For a period of five years from the date of entry of this Final Judgment, Defendants may not apply for or obtain any bus stop authorizations for hop-on, hop-off bus tours at the locations of the divested CitySights Bus Stop Authorizations, except that, after May 1, 2016, if the NYCDOT revokes a bus stop authorization currently granted to an affiliate of Twin America other than City Sights, Defendants may apply for or obtain a bus stop authorization at the location of a divested CitySights Bus Stop Authorization that is at or in close proximity to the location of the bus stop authorization NYCDOT has revoked. Nothing in this Final Judgment shall be construed to prohibit Defendants from applying for or obtaining from the NYCDOT bus stop authorizations at locations other than the locations of the CitySights Bus Stop Authorizations, nor to limit the NYCDOT's ability to alter or amend Defendants' bus stop authorizations.

XIII. Retention of Jurisdiction

This Court retains jurisdiction to enable any party to this Final Judgment to apply to this Court at any time for further orders and directions as may be necessary or appropriate to carry out or construe this Final Judgment, to modify any of its provisions, to enforce compliance, and to punish violations of its provisions.

XIV. Expiration of Final Judgment

Unless this Court grants an extension, this Final Judgment shall expire ten years from the date of its entry, except that Sections XI and XII shall expire five years from the date of this Final Judgment's entry.

XV. Public Interest Determination

Entry of this Final Judgment is in the public interest. The parties have complied with the requirements of the Antitrust Procedures and Penalties Act, 15 U.S.C. 16, including making copies available to the public of this Final Judgment, the Competitive Impact Statement, and any comments thereon and the United States' responses to comments. Based upon the record before the Court, which includes the Competitive Impact Statement and any comments and response to comments filed with the Court, entry of this Final Judgment is in the public interest.

Dated:

Judge Andrew L. Carter, Jr.

United States District Judge

End Preamble

Footnotes

1.  The Tunney Act applies to “proposal[s] for a consent judgment submitted by the United States for entry in any civil proceeding brought by or on behalf of the United States under the antitrust laws [of the United States].” 15 U.S.C. 16(b). Therefore, the proposed Final Judgment's settlement of Plaintiff State of New York's claims under N.Y. Gen. Bus. Law § 340 and N.Y. Exec. Law § 63(12) are not subject to the Tunney Act.

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2.  Defendant Coach USA and the United States have also reached a settlement relating to costs and expenses incurred by the United States associated with discovery into allegations that Coach did not meet its document preservation obligations. This settlement, which is being filed concurrently with the filing of the proposed Final Judgment, is not subject to Tunney Act review.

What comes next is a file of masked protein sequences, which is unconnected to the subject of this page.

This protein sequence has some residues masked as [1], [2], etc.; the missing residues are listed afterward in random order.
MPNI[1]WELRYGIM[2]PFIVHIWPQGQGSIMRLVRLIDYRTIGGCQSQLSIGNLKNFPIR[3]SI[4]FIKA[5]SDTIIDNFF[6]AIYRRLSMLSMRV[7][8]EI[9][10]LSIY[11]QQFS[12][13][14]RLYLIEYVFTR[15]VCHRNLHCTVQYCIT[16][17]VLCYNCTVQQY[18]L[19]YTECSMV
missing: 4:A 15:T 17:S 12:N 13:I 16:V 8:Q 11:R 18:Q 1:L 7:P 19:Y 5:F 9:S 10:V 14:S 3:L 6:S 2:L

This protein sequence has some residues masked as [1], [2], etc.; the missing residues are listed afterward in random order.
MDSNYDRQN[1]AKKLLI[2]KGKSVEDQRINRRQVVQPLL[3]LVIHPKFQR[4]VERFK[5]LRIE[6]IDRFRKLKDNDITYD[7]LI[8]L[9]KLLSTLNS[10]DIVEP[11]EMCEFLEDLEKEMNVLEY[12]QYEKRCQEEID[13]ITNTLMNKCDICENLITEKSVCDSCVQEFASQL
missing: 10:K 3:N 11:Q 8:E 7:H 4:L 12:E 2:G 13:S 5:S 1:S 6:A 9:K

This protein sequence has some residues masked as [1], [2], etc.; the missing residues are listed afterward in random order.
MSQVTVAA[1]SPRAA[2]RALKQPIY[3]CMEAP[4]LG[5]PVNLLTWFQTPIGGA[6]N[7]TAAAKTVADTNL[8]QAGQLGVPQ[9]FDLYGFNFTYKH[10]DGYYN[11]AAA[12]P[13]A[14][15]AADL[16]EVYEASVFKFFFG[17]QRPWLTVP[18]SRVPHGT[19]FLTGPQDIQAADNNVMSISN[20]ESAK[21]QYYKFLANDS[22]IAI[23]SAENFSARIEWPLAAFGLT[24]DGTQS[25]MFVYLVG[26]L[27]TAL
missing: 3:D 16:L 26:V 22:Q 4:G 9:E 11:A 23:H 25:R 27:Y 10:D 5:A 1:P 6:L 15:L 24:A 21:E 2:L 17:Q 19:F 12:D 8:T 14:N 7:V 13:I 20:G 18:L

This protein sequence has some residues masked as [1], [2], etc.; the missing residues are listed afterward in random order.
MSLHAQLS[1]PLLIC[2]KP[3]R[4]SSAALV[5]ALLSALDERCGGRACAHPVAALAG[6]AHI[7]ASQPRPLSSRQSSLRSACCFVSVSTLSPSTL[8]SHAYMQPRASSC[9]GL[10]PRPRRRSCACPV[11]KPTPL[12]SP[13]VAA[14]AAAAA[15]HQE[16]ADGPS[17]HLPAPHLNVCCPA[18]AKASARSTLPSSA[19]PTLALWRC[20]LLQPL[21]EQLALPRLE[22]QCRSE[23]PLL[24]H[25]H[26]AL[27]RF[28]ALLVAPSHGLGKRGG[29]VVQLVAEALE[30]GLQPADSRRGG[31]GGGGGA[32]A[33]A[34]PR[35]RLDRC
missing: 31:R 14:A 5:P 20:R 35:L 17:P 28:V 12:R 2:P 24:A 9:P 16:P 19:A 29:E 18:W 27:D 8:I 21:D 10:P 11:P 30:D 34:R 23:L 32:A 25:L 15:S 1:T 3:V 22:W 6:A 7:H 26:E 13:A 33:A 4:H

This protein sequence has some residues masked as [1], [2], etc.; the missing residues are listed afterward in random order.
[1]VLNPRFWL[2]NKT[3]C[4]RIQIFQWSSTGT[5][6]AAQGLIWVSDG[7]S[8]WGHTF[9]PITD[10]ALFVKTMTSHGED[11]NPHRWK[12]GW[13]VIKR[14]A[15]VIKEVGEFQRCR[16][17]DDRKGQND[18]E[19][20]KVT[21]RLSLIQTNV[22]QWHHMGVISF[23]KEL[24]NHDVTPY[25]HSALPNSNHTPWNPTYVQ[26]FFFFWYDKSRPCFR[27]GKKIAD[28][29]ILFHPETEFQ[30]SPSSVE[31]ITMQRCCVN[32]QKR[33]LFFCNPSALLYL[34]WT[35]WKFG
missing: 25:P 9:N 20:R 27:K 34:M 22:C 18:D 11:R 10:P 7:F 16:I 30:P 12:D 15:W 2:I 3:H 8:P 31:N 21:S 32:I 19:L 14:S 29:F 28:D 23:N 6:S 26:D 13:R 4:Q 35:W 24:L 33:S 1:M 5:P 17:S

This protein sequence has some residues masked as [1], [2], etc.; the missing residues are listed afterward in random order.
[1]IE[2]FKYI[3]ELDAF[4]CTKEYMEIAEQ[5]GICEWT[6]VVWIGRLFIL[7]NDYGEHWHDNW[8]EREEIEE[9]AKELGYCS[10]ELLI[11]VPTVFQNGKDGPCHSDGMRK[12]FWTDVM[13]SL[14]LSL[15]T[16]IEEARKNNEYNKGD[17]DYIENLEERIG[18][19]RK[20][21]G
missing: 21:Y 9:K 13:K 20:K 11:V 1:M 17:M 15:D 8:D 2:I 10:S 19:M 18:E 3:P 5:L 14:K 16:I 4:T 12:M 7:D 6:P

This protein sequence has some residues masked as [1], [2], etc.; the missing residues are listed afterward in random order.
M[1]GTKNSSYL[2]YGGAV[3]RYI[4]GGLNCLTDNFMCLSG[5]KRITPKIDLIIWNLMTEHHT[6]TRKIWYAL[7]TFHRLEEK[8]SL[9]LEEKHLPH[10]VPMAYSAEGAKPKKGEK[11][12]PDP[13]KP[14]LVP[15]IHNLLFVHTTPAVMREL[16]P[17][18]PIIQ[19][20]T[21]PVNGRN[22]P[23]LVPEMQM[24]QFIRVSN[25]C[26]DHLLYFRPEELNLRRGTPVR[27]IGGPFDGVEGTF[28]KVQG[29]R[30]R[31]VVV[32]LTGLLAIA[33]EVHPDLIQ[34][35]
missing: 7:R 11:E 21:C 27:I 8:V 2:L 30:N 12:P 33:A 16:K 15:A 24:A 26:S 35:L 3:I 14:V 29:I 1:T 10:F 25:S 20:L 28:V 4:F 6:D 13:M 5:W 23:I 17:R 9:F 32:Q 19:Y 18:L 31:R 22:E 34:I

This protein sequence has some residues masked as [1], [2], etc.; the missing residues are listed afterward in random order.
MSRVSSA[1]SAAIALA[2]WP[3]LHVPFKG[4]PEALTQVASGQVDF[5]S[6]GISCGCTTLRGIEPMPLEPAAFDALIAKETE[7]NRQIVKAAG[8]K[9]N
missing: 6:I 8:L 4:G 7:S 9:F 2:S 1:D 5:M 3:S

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3.  A party to a transaction approved by the STB is “exempt from the antitrust laws and from all other law . . . as necessary to let that person carry out the transaction.” 49 U.S.C. 14303(f).

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4.  Stagecoach Group PLC and Coach USA, Inc., et al., Acquisition of Control—Twin America LLC, STB Docket No. MC-F-21035 (Feb. 8, 2011) at 7.

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5.  See Order and Final Judgment Approving In Re NYC Bus Tour Antitrust Litigation Class Action Settlement, In re NYC Bus Tour Antitrust Litigation, No. 13-CV-0711 (ALC) (GWG) (S.D.N.Y. Oct. 21, 2014) (Dkt. No. 122).

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6.  As previously noted, a related private class action lawsuit seeking damages from Defendants was settled in October 2014. See Order and Final Judgment Approving In Re NYC Bus Tour Antitrust Litigation Class Action Settlement, In re NYC Bus Tour Antitrust Litigation, No. 13-CV-0711 (ALC) (GWG) (S.D.N.Y. Oct. 21, 2014) (Dkt. No. 122).

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7.  See also United States v. Bechtel Corp., 648 F.2d 660, 666 (9th Cir. 1981) (“The balancing of competing social and political interests affected by a proposed antitrust consent decree must be left, in the first instance, to the discretion of the Attorney General.”); see generally Microsoft, 56 F.3d at 1461 (discussing whether “the remedies [obtained in the decree are] so inconsonant with the allegations charged as to fall outside of the `reaches of the public interest' ”).

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8.  See Microsoft, 56 F.3d at 1461 (noting the need for courts to be “deferential to the government's predictions as to the effect of the proposed remedies”); United States v. Archer-Daniels-Midland Co., 272 F. Supp. 2d 1, 6 (D.D.C. 2003) (noting that the court should grant due respect to the United States' prediction as to the effect of proposed remedies, its perception of the market structure, and its views of the nature of the case).

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9.  See United States v. Enova Corp., 107 F. Supp. 2d 10, 17 (D.D.C. 2000) (noting that the “Tunney Act expressly allows the court to make its public interest determination on the basis of the competitive impact statement and response to comments alone”); United States v. Mid-Am. Dairymen, Inc., No. 73-CV-681-W-1, 1977-1 Trade Cas. (CCH) ¶ 61,508, at 71,980, *22 (W.D. Mo. 1977) (“Absent a showing of corrupt failure of the government to discharge its duty, the Court, in making its public interest finding, should . . . carefully consider the explanations of the government in the competitive impact statement and its responses to comments in order to determine whether those explanations are reasonable under the circumstances.”); S. Rep. No. 93-298, at 6 (1973) (“Where the public interest can be meaningfully evaluated simply on the basis of briefs and oral arguments, that is the approach that should be utilized.”).

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[FR Doc. 2015-07055 Filed 3-26-15; 8:45 am]